Spousal maintenance, or what used to be called alimony, is money one spouse pays to the other spouse for his or her financial needs either as a divorce is taking place or after the divorce is done. It is important to know that while a spouse may not have money to financially support himself or herself that does not mean that person is automatically entitled to spousal maintenance.
Minnesota Statute Section 518.552 is the statute, or law, that lays out the law on this topic. A court must first determine if there are grounds for a spouse to get spousal maintenance. If there are adequate grounds, then the court must determine how much that spouse should get a month and for how long.
1. Grounds to get spousal maintenance.
Minnesota Statute Section 518.552 states there are two grounds a spouse needing spousal maintenance must prove. That spouse must prove he or she:
(A) lacks sufficient property, including marital property to provide for that person’s reasonable needs considering the marital standard of living during the marriage, especially, but not limited to, a period of time for training or education, or
(B) is unable to provide adequate self-support after considering the marital standard of living and all relevant circumstances.
2. Amount to receive and length of time it must be paid.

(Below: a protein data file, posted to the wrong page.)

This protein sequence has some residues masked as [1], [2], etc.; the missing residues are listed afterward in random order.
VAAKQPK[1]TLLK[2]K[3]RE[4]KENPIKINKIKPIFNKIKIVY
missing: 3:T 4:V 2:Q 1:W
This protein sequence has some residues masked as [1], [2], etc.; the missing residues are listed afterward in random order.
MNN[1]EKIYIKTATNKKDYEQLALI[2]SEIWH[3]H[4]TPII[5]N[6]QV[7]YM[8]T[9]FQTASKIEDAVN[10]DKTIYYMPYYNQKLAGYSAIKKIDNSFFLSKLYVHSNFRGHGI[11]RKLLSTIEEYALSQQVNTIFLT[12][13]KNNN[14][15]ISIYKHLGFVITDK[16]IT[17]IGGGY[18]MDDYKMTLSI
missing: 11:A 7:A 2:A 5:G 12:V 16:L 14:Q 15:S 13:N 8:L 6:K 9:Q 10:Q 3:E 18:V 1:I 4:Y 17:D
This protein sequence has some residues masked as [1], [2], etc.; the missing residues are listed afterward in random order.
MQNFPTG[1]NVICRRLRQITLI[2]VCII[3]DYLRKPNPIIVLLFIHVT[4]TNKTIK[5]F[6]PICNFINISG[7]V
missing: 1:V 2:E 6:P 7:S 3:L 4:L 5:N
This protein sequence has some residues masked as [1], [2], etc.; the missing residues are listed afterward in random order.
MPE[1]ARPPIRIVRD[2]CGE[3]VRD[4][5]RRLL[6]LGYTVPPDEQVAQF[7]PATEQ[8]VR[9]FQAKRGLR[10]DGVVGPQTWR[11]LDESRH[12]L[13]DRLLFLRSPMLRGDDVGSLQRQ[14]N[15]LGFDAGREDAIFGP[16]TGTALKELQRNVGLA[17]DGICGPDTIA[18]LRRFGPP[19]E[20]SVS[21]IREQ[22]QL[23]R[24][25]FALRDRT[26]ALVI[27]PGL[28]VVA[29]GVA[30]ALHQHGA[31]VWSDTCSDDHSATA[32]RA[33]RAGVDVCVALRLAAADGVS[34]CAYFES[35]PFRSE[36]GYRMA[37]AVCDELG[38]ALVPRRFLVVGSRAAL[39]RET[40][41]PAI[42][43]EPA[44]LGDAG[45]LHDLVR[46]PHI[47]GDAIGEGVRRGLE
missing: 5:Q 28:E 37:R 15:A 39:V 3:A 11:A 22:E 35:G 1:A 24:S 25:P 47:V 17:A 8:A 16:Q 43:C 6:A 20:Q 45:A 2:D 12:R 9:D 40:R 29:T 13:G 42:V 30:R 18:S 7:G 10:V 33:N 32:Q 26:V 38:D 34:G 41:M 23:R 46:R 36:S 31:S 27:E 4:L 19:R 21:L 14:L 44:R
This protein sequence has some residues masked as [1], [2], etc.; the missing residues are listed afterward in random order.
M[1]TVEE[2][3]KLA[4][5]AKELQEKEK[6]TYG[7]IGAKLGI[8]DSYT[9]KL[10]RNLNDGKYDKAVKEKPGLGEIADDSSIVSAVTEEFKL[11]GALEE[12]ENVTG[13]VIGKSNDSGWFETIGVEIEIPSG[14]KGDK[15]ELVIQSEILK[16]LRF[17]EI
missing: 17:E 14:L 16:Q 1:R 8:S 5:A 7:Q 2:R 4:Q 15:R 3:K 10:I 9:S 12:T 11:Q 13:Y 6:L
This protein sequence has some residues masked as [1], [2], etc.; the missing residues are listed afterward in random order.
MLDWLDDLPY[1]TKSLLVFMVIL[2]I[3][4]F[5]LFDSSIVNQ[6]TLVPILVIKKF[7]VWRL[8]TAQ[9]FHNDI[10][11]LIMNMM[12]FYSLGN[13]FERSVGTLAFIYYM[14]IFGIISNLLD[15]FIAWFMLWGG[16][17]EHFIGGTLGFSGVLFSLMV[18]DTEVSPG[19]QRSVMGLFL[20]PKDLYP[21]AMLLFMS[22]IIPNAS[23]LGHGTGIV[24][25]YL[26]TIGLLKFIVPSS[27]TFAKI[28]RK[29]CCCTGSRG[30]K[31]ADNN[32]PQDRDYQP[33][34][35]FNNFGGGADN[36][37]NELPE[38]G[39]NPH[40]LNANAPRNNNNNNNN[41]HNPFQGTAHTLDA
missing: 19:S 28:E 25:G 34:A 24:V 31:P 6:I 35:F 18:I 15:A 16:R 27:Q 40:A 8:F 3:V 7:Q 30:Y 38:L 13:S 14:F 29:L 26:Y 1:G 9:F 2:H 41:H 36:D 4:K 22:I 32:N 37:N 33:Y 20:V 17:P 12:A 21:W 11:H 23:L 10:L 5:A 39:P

If the spouse can prove one or both of the grounds to get spousal maintenance, then there are eight factors a court must weigh to determine how much that spouse is to receive each month and for how long. Those factors are:
(A) the financial resources of the spouse seeking spousal maintenance and that person’s ability to meet his or her needs on his or her own;
(B) the amount of time necessary for the spouse seeking spousal maintenance to get training or an education to get appropriate employment, and the probability of that spouse completing the training or education, given his or her age and skills, to become fully or partially financially secure;
(C) the standard of living during the marriage;
(D) the length of the marriage, in the case of a spouse who did not work during the marriage, the length of time that person has not worked and if any education or skills or experience that are out-of-date thus permanently diminishing that spouse’s ability to financially support himself or herself;
(E) the loss of earnings, seniority, retirement benefits and other employment opportunities lost during the marriage to the spouse wanting spousal maintenance;
(F) the aged and physical and emotional needs or issues of the spouse seeking spousal maintenance;
(G) the ability of the spouse who is to pay spousal maintenance needs while paying spousal maintenance to the other spouse; and
(H) the acquisition, preservation, depreciation or appreciation of the assets of the marriage as well as the contribution of the spouse who did not work to help the other spouse’s employment or business.
What does all of this mean? Spousal maintenance is a complicated issue that should be discussed with a skilled family law attorney. While you may not believe you are entitled to or you should pay spousal maintenance, it is in your best interests to get as much information as possible about this issue if you anticipate going through a divorce.